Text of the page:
Patient 1 is a 74-year-old male former smoker who received a peripheral blood HLA-mismatched graft from an unrelated female donor. He was initially treated for quiescent onset of moderate cGVHD (skin grade 2, mouth grade 1, and lung grade 1) starting 10 months after transplantation, with 1 mg/kg/day prednisone tapered to 0.25 mg/kg/day plus tacrolimus and fluticasone, azithromycin, and montelukast therapy. He then developed a > 15% decline in forced expiratory volume in 1 second (FEV1) with steroid taper, FEV1 of 44%, FEV1/forced vital capacity of 0.62 (grade 2), moderate mouth symptoms with lichenoid features and ulceration (grade 2), and deep sclerotic features on lower limbs (grade 3). He has an active fungal lung infection and confirmed cytomegalovirus reactivation.

Treatment options

Patients with SR-cGVHD should ideally be enrolled in a clinical trial; however, this case would most likely not meet eligibility criteria due to the active fungal infection. Despite the greater efficacy of ruxolitinib than best available therapy in patients with SR-cGVHD [52], the patient’s active fungal and viral infections cause some reluctance for use of ruxolitinib, ibrutinib, or MMF due to a further increase in risk for exacerbation of the ongoing infections. Given the severity of his baseline airway obstruction, the possibility of further bronchiolitis obliterans syndrome progression despite active fungal infection, and his poorly controlled cGVHD (affecting extrapulmonary sites), we would favor prompt initiation of extracorporeal photopheresis (ECP). ECP has been assessed in both steroid-dependent- and SR-cGVHD patients [53] and has demonstrated efficacy and safety in the treatment of bronchiolitis obliterans syndrome following HSCT and lung transplantation [54, 55]. It has also shown significant response rates in patients with sclerodermatous and mucosal GVHD in previous studies, including a randomized phase 2 trial [53, 56]. ECP increases regulatory T cells, with beneficial effects reported in patients with sclerotic SR-cGVHD [53]. ECP is associated with very low rates of infectious complications and has a steroid-sparing effect in cGVHD, which is particularly appropriate for this case [53, 55]. Among the many different schedules reported for ECP delivery, we usually administer it twice weekly for the first month and then twice weekly every other week for 6 to 12 months. Once ECP is initiated, we also pursue steroid tapering as soon as possible, to reduce the impact on the treatment of his fungal infection and to avoid new cytomegalovirus reactivation episodes. To monitor lung response and guide steroid tapering or further therapy, we would order pulmonary function tests at least every 4 weeks during the first 3 months. We would consider ECP discontinuation only if GVHD progresses after at least 3 months of therapy.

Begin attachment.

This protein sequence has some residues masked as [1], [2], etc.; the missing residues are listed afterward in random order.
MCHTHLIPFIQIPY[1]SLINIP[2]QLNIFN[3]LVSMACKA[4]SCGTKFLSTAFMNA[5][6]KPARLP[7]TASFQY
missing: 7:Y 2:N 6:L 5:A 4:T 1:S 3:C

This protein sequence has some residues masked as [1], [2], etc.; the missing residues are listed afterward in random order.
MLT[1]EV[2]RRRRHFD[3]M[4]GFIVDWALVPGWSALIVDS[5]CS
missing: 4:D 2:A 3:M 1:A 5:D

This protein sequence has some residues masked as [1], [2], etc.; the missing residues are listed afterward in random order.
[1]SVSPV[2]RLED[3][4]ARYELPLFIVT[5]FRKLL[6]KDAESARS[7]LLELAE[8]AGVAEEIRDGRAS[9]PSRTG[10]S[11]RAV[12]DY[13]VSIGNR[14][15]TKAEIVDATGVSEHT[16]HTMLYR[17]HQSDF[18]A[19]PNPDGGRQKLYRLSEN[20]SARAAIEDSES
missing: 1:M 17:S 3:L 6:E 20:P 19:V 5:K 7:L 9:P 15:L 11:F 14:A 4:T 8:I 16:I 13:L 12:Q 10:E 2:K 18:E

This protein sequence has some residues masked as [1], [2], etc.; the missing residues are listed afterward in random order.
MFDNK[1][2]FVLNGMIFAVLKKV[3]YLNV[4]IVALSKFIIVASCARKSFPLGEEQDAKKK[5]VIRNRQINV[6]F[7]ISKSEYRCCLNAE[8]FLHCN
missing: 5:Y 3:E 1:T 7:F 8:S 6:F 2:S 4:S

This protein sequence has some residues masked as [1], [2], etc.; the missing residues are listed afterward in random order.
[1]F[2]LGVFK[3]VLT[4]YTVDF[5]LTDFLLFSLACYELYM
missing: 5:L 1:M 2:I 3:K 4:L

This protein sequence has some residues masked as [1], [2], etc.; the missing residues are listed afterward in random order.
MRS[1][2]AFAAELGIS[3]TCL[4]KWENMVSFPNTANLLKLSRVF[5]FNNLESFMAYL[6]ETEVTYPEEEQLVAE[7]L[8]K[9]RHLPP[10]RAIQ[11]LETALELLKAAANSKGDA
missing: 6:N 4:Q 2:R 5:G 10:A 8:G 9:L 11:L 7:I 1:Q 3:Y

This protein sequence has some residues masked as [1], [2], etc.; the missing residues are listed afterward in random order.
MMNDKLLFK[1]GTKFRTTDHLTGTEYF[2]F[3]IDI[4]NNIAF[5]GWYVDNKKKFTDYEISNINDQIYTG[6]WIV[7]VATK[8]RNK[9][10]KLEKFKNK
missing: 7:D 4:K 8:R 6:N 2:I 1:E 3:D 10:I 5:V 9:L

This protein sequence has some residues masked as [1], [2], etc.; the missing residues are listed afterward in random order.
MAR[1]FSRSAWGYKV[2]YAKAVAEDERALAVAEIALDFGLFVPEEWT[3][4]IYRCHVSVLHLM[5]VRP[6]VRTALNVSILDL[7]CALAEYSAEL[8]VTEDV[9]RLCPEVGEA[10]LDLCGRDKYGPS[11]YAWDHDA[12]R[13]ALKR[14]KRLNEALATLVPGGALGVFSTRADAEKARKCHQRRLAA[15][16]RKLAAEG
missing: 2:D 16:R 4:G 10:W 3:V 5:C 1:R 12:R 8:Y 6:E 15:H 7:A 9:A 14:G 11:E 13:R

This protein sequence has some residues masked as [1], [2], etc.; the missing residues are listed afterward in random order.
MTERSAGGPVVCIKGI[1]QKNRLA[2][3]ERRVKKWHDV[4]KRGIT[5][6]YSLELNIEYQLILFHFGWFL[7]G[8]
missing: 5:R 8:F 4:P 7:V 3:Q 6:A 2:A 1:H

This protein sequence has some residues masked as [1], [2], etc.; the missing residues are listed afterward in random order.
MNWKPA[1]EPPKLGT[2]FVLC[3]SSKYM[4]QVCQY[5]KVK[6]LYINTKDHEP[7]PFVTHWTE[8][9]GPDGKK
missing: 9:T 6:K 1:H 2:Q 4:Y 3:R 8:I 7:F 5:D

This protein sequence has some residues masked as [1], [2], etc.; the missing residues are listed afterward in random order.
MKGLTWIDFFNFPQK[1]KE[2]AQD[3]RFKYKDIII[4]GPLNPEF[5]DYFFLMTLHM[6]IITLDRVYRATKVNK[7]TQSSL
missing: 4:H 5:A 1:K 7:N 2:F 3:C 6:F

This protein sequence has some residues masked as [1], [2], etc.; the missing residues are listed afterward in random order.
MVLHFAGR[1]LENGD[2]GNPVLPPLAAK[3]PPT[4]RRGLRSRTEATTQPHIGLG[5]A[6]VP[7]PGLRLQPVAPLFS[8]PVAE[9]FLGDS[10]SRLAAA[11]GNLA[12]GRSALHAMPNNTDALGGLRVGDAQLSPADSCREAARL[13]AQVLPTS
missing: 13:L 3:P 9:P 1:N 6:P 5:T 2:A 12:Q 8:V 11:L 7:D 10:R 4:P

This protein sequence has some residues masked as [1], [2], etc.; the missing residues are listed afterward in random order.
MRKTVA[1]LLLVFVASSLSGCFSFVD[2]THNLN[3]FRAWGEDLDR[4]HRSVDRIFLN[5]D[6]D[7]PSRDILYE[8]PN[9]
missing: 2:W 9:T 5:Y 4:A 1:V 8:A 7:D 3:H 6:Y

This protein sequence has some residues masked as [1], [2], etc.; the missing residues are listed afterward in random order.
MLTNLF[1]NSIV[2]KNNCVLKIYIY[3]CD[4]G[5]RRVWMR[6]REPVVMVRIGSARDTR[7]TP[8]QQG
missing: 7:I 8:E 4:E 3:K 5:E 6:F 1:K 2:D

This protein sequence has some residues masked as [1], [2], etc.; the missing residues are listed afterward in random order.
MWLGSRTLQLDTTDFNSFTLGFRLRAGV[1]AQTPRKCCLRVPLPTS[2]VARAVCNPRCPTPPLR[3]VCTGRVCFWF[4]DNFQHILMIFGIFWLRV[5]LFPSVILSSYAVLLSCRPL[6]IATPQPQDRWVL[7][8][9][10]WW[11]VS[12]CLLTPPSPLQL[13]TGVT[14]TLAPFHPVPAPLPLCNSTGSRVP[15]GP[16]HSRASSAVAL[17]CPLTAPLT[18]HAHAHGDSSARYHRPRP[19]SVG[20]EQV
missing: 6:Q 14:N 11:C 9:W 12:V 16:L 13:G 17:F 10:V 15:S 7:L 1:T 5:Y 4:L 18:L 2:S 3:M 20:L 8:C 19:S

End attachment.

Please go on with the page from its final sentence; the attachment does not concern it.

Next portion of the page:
Patient 2

Patient 2 is a 58-year-old male who received a reduced-intensity peripheral HSCT graft from his HLA-identical sister and GVHD prophylaxis with cyclosporine (CSP) and MMF. He developed steroid-sensitive classic grade 2 aGVHD (skin grade 2, gut grade 1) on day + 53 and presented 18 months after transplantation with quiescent onset of high risk cGVHD, including elevated bilirubin > 3 mg/dl (grade 3) plus fasciitis affecting wrists, elbows, and shoulders, with moderate limitation in the photographic range of motion scale (P-ROM) of 16 (grade 2), while still receiving treatment with low-dose corticosteroids and sirolimus. Both episodes (aGVHD and cGVHD), which were initially treated with prednisone 1 mg/kg/day, were complicated by latent steroid-psychosis requiring a rapid taper of steroids and combination treatment. The patient also experienced impaired renal function on CSP. At the time of cGVHD progression, immunoglobulins (Ig) were above the normal range, with concurrent elevated IgG1 and IgG2 deficiency. The patient also had an expanded CD19+ B cell count, normal CD4+ T cell counts, platelets 75/nl, and granulocytes 1.5/nl. Screening for liver-directed autoantibodies confirmed the presence of a significant titer of antinuclear and anti-smooth-muscle antibodies.